WhatsApp, Other Messaging Firms Urge Online Safety Bill ‘Rethink’

WhatsApp, owned by Facebook parent Meta, and six other providers of end-to-end encrypted messaging services have urged the UK government to “urgently rethink” the Online Safety Bill, saying it presents an “unprecedented threat to the privacy, safety and security” of UK citizens and those they communicate with around the world.

They added that “hostile governments” could be emboldened to draft similar laws.

The firms are concerned that the bill provides “no explicit protection for encryption” and as written, could lead Ofcom to force the proactive scanning of private messages.

Such an outcome would nullify the purpose of end-to-end encryption, the companies wrote in an open letter.

‘Paradigm shift’

The firms cited a United Nations warning that the bill and its effective backdoor requirements constitute a “paradigm shift that raises a host of serious problems with potentially dire consequences”.

The bill is intended to enable Ofcom to ask platforms to monitor communications to ensure child abuse images are not being sent.

The government said child safety is not incompatible with security.

“We support strong encryption, but this cannot come at the cost of public safety,” a government official said.

Code of practice

“Tech companies have a moral duty to ensure they are not blinding themselves and law enforcement to the unprecedented levels of child sexual abuse on their platforms.

“The Online Safety Bill in no way represents a ban on end-to-end encryption, nor will it require services to weaken encryption.”

WhatsApp and fellow messaging firm Signal have said they would rather pull out of the UK than comply with the bill’s requirements.

Liberal Democrat digital-economy spokesman Lord Clement-Jones, who is backing an amendment to the bill, echoed the firms’ comments to the BBC and added, “We need to know the government’s intentions on this,” for instance by issuing a code of practice.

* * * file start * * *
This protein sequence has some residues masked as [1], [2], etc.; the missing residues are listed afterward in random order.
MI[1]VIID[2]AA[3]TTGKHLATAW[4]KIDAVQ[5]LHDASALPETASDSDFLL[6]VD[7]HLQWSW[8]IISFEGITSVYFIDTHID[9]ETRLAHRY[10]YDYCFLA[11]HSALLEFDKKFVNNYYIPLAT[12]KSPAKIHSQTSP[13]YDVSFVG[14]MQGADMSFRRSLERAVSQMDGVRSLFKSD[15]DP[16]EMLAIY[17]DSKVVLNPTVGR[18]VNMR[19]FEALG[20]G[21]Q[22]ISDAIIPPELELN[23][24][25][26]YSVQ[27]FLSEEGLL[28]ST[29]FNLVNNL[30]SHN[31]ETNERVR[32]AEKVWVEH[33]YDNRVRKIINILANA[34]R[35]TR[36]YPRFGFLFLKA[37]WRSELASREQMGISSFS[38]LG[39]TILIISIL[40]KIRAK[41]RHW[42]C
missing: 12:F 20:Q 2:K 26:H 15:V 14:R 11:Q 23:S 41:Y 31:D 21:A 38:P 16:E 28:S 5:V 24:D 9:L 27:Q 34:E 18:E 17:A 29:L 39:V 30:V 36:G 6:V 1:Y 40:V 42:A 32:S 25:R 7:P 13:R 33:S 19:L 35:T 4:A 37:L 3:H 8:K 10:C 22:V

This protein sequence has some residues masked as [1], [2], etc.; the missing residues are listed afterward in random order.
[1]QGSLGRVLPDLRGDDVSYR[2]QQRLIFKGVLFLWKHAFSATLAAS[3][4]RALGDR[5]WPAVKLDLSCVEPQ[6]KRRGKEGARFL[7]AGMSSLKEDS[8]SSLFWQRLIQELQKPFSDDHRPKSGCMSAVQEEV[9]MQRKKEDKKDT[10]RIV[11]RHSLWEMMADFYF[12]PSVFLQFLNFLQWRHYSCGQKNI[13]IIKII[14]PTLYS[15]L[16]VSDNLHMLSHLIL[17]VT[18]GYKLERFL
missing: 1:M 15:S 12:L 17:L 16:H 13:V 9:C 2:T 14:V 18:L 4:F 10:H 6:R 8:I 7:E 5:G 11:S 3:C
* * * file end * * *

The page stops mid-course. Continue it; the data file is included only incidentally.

‘Urgent need’

The bill would enable Ofcom to force companies to scan messages using “approved technology” to identify child abuse images, although the regulator told Politico it would do so only if there was an “urgent need” and that it would “need a high  bar of evidence” to install software in an “encrypted environment”.

The requirement could, for instance, force apps to scan messages at source before they are encrypted, something that they say would require re-engineering apps for the UK market.

“There cannot be a ‘British internet’ or a version of end-to-end encryption that is specific to the UK,” they wrote in the open letter.

The letter was signed by Element chief executive Matthew Hodgson, Oxen Privacy Tech Foundation and Session director Alex Linton, Signal president Meredith Whittaker, Threema chief executive Martin Blatter, Viber chief executive Ofir Eyal, head of WhatsApp at Meta Will Cathcart and Wire chief technical officer Alan Duric.

Matthew Broersma

Matt Broersma is a long standing tech freelance, who has worked for Ziff-Davis, ZDnet and other leading publications

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